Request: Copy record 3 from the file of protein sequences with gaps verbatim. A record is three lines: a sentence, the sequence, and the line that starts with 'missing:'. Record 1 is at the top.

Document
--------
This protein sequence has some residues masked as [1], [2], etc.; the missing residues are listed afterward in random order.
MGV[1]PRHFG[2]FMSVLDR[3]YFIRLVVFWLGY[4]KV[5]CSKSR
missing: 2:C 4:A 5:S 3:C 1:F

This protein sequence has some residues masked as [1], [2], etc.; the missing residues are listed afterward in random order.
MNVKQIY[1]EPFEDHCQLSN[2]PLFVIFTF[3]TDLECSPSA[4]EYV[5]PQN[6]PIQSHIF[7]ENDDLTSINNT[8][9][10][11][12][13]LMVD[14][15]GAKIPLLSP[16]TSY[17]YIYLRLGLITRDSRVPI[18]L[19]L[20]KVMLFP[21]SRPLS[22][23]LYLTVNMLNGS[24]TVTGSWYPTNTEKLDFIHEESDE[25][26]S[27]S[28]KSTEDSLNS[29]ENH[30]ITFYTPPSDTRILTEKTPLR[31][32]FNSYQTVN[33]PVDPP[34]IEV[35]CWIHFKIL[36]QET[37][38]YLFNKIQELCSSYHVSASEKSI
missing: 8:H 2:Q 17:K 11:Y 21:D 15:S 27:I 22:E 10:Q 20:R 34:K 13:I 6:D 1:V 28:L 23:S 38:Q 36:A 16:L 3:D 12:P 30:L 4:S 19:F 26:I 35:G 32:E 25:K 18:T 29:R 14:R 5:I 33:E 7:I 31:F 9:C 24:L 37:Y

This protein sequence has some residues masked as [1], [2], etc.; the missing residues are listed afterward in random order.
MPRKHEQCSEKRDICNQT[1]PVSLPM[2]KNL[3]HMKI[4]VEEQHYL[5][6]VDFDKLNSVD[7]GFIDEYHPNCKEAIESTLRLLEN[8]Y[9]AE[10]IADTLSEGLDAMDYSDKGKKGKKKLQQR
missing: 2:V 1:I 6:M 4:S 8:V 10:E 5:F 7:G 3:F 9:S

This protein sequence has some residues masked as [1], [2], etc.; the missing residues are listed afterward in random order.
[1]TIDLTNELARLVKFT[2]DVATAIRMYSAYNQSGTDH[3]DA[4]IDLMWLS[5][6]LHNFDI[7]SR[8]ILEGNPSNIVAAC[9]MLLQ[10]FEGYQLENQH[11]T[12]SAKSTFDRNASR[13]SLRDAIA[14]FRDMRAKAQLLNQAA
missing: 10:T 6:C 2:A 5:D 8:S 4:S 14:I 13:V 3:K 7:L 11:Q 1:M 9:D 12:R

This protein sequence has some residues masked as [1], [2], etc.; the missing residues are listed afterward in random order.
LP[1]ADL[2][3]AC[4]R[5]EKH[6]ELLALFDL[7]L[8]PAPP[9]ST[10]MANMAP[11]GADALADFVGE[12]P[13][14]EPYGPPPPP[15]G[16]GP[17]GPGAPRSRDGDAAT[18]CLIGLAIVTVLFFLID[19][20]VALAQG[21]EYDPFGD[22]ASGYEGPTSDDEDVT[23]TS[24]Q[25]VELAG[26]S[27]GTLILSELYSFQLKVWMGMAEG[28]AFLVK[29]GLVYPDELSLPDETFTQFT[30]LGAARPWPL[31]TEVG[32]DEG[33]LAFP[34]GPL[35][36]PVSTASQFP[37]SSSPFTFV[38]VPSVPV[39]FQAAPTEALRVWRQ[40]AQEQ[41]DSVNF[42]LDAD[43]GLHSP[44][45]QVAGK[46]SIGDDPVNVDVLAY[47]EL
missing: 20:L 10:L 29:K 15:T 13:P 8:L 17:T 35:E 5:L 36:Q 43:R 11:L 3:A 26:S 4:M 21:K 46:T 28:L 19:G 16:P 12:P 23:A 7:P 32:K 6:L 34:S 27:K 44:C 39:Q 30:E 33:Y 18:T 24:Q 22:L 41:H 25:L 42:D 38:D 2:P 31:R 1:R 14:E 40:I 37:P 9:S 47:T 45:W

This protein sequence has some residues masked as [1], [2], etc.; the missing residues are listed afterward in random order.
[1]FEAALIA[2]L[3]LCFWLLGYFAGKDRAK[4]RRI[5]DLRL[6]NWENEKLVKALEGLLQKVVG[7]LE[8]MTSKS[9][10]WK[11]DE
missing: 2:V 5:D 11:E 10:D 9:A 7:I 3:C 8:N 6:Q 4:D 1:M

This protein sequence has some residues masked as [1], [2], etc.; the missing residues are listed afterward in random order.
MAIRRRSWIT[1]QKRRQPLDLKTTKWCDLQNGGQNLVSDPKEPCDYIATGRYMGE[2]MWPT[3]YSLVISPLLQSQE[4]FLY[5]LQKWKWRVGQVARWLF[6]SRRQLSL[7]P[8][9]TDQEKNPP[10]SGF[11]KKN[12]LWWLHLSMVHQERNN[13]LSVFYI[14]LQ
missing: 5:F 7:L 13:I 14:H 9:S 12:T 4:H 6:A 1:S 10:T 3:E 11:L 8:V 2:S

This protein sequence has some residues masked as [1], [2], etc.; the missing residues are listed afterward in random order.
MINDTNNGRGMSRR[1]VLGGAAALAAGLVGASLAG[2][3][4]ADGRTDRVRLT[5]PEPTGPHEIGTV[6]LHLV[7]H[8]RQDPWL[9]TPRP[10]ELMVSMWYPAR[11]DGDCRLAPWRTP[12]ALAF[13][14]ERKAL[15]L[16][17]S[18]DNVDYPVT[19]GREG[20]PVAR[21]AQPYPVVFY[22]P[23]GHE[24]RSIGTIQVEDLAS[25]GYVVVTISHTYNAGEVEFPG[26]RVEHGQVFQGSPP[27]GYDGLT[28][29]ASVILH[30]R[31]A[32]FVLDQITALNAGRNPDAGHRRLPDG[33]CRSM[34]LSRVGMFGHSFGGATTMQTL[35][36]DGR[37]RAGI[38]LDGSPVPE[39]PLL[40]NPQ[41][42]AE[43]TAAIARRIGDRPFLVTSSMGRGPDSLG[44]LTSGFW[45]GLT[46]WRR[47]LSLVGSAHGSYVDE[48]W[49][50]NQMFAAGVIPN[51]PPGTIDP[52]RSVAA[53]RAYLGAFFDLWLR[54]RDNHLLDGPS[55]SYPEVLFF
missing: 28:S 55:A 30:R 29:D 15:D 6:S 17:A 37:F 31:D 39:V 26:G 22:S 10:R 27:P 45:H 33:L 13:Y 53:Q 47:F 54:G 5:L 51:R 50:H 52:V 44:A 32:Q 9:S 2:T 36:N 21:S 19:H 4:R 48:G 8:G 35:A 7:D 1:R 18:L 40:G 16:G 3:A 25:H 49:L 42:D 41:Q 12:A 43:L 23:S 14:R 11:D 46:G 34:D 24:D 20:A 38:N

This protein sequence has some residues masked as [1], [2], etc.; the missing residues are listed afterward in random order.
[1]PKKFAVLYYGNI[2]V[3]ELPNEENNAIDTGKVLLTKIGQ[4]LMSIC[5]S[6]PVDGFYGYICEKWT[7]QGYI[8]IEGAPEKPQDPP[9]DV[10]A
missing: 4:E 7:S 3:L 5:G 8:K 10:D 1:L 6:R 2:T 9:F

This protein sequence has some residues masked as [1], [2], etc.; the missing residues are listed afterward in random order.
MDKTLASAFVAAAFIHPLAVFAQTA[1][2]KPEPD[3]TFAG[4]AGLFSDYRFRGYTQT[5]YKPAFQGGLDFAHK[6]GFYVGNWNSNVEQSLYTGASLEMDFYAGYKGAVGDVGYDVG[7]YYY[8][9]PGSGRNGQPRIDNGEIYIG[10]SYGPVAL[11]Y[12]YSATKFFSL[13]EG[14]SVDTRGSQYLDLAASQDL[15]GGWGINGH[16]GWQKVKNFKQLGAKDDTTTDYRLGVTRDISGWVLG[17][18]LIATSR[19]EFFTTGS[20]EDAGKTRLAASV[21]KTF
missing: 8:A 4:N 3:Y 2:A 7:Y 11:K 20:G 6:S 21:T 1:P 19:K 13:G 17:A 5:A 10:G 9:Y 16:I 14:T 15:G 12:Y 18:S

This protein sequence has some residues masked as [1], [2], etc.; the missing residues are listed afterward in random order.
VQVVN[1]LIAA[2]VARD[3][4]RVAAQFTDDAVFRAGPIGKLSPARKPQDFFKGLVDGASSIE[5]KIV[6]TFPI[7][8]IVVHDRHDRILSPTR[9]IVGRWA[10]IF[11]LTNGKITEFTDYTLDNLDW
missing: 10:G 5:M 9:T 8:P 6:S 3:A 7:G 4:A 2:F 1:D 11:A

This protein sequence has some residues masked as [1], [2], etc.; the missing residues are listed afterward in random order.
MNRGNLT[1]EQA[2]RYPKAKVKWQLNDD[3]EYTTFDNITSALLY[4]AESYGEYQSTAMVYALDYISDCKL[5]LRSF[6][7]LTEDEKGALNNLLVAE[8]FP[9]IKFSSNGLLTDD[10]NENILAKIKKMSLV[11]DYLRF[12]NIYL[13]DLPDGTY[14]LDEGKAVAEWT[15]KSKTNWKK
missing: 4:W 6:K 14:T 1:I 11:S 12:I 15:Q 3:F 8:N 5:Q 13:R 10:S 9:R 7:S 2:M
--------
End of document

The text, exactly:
This protein sequence has some residues masked as [1], [2], etc.; the missing residues are listed afterward in random order.
MPRKHEQCSEKRDICNQT[1]PVSLPM[2]KNL[3]HMKI[4]VEEQHYL[5][6]VDFDKLNSVD[7]GFIDEYHPNCKEAIESTLRLLEN[8]Y[9]AE[10]IADTLSEGLDAMDYSDKGKKGKKKLQQR
missing: 2:V 1:I 6:M 4:S 8:V 10:E 5:F 7:G 3:F 9:S